Leak investigations can take a long time. That’s not a good thing, as they leave the targets of those investigations in limbo through that entire time. Petraeus is, comparatively, doing better off than most of the others I named above. Indeed, in paragraph 7, Lake and Rogin reveal that Petraeus, in fact, has gotten preferential treatment, in that his security clearance hasn’t been stripped.
To wit: Petraeus is ostensibly being investigated for mishandling classified material and yet he retains his security clearance.
Even Hoss Cartwright had his security clearance stripped for allegedly leaking details of StuxNet to the press. Heck, based on this detail, one has just as much evidence to support a counter-conspiracy theory that Petraeus is getting lax treatment because he’s got damning information on Obama (not one I’m adopting, mind you, but it does illustrate what one can do with an absence of evidence).
If warmongers like Jack Keane want to make drawn out leak investigations a cause, they would do well to make it a principle, not a singular conspiracy theory used to explain why David Petraeus isn’t being more critical of Obama’s efforts not to escalate into another failed counterinsurgency.
Is it possible, after all, that Petraeus is silent because he realizes what a hash he has made of the Middle East?
I’m sorry, but there’s a very important tag that this post seems to be missing.
There, that’s better.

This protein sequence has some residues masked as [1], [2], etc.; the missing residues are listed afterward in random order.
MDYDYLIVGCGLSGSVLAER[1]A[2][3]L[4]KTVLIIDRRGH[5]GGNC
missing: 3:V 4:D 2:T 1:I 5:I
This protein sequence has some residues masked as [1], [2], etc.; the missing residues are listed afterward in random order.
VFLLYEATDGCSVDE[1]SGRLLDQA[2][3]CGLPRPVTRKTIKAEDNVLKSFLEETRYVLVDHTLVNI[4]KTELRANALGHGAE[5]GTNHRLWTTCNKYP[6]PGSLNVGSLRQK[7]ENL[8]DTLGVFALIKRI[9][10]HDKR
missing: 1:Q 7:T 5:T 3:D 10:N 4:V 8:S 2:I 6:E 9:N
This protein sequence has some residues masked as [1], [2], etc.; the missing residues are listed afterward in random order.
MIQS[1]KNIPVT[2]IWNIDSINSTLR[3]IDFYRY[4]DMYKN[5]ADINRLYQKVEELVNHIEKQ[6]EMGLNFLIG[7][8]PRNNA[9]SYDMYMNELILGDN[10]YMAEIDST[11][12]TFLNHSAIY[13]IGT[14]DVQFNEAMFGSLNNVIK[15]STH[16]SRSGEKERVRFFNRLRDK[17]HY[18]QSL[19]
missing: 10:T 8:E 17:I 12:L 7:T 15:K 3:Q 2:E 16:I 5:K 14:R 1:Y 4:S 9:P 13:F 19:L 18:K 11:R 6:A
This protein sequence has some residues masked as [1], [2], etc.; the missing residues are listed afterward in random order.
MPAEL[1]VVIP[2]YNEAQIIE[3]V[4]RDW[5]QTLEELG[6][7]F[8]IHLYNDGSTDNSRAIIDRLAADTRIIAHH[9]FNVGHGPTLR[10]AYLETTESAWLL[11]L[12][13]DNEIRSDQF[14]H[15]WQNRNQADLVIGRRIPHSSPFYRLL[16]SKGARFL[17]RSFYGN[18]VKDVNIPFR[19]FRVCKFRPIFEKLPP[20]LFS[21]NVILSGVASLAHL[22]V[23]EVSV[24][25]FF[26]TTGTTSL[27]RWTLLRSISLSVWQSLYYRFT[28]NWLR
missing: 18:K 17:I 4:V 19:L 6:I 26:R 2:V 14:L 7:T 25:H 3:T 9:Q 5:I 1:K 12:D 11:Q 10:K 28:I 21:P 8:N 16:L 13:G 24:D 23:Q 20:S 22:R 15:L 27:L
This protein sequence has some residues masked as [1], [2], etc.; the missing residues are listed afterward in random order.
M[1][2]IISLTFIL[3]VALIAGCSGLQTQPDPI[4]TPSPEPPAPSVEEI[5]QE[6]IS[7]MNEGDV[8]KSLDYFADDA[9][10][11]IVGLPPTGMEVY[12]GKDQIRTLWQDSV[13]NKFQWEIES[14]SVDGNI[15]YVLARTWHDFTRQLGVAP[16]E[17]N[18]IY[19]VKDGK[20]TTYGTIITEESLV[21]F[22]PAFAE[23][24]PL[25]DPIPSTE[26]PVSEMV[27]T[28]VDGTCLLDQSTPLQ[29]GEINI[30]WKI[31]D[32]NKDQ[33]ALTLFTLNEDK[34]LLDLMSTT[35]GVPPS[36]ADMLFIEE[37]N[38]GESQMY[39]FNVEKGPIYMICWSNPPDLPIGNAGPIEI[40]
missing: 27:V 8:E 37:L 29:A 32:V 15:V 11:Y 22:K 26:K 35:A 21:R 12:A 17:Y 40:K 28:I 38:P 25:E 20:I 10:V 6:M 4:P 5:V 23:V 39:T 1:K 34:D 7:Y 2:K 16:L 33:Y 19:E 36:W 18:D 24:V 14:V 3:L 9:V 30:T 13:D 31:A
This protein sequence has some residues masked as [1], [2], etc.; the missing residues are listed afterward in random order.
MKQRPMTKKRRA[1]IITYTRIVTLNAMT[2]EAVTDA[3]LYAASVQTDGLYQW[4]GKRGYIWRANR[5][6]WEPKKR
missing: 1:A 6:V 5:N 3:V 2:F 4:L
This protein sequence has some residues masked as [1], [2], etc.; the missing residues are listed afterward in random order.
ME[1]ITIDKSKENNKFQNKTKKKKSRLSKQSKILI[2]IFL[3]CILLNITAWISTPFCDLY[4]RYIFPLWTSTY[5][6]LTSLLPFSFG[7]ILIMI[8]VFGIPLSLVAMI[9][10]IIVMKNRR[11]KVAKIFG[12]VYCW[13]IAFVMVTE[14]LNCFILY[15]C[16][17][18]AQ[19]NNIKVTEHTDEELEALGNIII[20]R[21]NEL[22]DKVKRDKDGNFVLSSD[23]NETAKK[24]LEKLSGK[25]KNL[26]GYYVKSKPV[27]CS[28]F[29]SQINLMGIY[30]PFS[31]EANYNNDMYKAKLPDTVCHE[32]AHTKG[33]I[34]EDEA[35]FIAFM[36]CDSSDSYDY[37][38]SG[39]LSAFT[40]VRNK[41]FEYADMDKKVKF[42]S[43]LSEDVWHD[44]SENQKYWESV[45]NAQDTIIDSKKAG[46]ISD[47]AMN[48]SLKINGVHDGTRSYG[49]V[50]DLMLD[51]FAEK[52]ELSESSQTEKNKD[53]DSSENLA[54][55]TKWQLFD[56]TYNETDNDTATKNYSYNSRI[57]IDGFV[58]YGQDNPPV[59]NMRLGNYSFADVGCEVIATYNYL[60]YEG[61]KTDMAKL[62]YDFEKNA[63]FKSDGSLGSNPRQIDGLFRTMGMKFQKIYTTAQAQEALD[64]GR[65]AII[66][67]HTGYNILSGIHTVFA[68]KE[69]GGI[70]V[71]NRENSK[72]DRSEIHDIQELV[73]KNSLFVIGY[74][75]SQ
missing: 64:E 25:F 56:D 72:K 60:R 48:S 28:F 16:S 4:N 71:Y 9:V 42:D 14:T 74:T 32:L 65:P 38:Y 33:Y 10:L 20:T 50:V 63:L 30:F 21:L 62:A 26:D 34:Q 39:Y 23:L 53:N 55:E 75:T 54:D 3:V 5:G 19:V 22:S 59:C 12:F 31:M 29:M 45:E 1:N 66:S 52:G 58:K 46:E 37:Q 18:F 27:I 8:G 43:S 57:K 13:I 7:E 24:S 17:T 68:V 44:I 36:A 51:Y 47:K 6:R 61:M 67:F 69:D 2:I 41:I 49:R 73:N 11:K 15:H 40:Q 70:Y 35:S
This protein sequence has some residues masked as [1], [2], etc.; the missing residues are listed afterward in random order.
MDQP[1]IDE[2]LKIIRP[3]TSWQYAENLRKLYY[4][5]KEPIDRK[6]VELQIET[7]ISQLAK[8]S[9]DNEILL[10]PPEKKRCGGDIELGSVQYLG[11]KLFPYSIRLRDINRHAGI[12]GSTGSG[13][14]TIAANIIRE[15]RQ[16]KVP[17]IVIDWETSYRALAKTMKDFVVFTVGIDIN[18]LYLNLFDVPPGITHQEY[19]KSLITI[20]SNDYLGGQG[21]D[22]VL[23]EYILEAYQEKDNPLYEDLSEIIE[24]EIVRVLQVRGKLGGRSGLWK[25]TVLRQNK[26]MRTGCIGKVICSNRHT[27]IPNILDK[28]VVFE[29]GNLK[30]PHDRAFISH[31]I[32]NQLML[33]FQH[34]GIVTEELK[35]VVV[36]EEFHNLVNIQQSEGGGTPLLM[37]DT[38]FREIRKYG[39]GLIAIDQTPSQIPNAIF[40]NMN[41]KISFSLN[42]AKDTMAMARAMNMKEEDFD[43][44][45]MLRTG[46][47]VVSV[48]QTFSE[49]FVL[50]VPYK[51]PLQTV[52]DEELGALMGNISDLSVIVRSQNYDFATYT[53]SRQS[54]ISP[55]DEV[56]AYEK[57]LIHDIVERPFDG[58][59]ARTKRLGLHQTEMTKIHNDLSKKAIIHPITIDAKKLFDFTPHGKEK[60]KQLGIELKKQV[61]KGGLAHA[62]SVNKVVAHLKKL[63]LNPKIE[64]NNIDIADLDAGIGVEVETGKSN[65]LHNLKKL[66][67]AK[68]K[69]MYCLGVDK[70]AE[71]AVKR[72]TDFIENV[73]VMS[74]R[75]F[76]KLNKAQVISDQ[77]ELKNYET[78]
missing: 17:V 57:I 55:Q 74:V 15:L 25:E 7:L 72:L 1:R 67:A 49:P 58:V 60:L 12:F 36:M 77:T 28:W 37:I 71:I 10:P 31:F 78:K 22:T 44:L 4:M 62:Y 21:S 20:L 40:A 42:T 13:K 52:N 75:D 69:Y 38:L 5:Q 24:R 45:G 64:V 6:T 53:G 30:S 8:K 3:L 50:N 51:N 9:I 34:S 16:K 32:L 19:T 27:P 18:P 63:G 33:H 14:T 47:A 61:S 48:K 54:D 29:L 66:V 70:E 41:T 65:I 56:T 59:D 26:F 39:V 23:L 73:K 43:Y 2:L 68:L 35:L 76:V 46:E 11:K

To add some spice to the pot, in September a federal judge ruled that Jill Kelley, who started the whole Petraus/Broadwell investigation after being stalked by Broadwell, can pursue her lawsuit alleging the government invaded her privacy in the scandal over former CIA director David Petraeus.
According to court filings by Kelley’s lawyers, the FBI falsely told one news outlet that the emails between General John Allen, now a presidential envoy for the new Syria/Iraq war, and Kelley were the equivalent of phone sex. The FBI leaked! she claims. Kelley is a long-time privacy advocate.
As far as Lord Petraeus’ training skills go, don’t forget all the troops he supposedly trained in Iraq 2003-2004, how in September 2004, right before the election, Petraeus wrote that OpEd in the NYT saying the Iraqi army was almost fully trained, “and as they stand up, we stand down.”
Or how during the so called “surge,” Petraeus and his staff increased the size of the Iraqi army to larger than the US army ata taht time, and to what end?
And, lastly, a minor point, but on the adultery, that Petraeus wasn’t court martialed for adultery still leaves me steaming, as a more junior officer would have been.
From CNN back in 1998, during the General MGen Hale scandal:
“The Washington Times reported that “in the 1950s, a Navy admiral was prosecuted for sodomy and lewd behavior as a retiree. An Army major general on active duty stood trial on charges of disclosing classified information and dereliction of duty. Both were convicted.”
Legal experts said appeals courts have upheld the military’s authority to prosecute retired personnel who receive retirement pay.”
So there’s a double standard on the handling of classified material and adultery.
More from CNN in 1998, and the question needs to be asked of why no Article 32 for Petraeus:
“The U.S. Army proceeded with charges Thursday stemming from a sex scandal that could lead to the first-ever court-martial of a retired Army general.
Maj. Gen. David Hale faces 17 charges of lying, conduct unbecoming an officer and obstruction of justice. He is accused of making false statements to Army officials and investigators and conducting improper relationships with the wives of several subordinate officers.”
Twitterverse has a new line of Petraeus chatter from another war groupie journalist on his banquet/workout circuit.